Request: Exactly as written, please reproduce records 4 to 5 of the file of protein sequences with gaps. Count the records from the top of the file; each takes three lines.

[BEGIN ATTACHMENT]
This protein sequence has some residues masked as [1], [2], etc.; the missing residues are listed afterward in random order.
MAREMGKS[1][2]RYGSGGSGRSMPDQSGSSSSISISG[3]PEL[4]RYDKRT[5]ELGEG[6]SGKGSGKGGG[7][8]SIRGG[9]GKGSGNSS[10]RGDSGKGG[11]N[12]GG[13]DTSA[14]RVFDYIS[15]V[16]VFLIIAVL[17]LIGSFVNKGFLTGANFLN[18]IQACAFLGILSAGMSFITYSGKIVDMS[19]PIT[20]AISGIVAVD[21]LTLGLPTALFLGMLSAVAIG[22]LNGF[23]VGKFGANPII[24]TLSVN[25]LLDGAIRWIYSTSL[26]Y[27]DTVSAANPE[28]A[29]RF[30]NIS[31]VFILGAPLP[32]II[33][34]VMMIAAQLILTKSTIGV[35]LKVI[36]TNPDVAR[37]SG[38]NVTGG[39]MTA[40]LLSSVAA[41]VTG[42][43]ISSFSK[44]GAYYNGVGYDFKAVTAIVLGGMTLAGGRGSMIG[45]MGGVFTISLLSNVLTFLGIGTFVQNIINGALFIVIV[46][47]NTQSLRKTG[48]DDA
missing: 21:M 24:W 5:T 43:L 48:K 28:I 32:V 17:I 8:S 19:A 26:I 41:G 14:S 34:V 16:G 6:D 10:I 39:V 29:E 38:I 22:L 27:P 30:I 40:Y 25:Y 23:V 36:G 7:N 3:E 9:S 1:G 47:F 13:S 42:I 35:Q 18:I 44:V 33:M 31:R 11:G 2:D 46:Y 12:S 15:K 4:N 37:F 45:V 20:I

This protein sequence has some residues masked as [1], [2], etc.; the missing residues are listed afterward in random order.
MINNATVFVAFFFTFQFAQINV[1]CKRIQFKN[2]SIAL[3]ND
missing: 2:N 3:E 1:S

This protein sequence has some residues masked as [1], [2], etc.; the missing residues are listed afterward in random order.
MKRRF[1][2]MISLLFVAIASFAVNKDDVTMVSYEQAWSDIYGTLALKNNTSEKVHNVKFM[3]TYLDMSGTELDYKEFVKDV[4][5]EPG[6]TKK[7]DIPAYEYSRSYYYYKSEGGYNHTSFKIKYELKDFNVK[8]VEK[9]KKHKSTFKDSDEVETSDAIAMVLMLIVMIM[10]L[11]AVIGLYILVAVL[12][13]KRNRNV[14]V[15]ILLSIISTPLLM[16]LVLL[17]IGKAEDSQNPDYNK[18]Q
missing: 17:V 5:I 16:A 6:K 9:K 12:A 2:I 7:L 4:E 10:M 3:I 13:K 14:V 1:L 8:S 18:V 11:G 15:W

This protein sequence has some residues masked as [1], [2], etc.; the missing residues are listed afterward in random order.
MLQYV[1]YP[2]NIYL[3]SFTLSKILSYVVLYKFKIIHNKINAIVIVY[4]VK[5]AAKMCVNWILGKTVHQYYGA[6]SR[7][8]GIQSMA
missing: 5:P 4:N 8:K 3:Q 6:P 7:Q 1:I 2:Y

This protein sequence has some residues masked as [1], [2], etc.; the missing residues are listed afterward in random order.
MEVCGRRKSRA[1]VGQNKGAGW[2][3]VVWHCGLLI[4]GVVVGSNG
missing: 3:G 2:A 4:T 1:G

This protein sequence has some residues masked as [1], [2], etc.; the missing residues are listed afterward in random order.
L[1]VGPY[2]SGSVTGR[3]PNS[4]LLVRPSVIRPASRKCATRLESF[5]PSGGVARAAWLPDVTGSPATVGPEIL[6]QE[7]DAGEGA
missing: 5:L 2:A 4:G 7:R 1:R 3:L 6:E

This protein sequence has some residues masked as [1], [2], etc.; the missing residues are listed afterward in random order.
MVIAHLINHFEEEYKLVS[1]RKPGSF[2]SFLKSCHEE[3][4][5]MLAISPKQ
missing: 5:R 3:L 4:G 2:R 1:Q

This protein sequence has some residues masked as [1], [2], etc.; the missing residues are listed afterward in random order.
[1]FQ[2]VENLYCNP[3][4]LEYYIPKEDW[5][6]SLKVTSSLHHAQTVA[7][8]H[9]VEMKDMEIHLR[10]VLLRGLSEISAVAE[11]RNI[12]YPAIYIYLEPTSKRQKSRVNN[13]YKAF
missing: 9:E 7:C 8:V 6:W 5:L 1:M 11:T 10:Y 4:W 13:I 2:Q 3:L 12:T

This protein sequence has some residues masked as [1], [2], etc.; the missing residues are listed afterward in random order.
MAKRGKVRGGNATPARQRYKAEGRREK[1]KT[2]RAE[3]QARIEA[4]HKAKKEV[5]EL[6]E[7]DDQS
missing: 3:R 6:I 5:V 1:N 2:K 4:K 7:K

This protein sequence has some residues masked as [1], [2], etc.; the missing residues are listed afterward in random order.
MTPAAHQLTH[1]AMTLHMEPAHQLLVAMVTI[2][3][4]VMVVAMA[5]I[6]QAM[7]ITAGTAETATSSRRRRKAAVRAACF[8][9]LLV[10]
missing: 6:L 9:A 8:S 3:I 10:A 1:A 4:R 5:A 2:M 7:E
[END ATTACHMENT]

This protein sequence has some residues masked as [1], [2], etc.; the missing residues are listed afterward in random order.
MLQYV[1]YP[2]NIYL[3]SFTLSKILSYVVLYKFKIIHNKINAIVIVY[4]VK[5]AAKMCVNWILGKTVHQYYGA[6]SR[7][8]GIQSMA
missing: 5:P 4:N 8:K 3:Q 6:P 7:Q 1:I 2:Y

This protein sequence has some residues masked as [1], [2], etc.; the missing residues are listed afterward in random order.
MEVCGRRKSRA[1]VGQNKGAGW[2][3]VVWHCGLLI[4]GVVVGSNG
missing: 3:G 2:A 4:T 1:G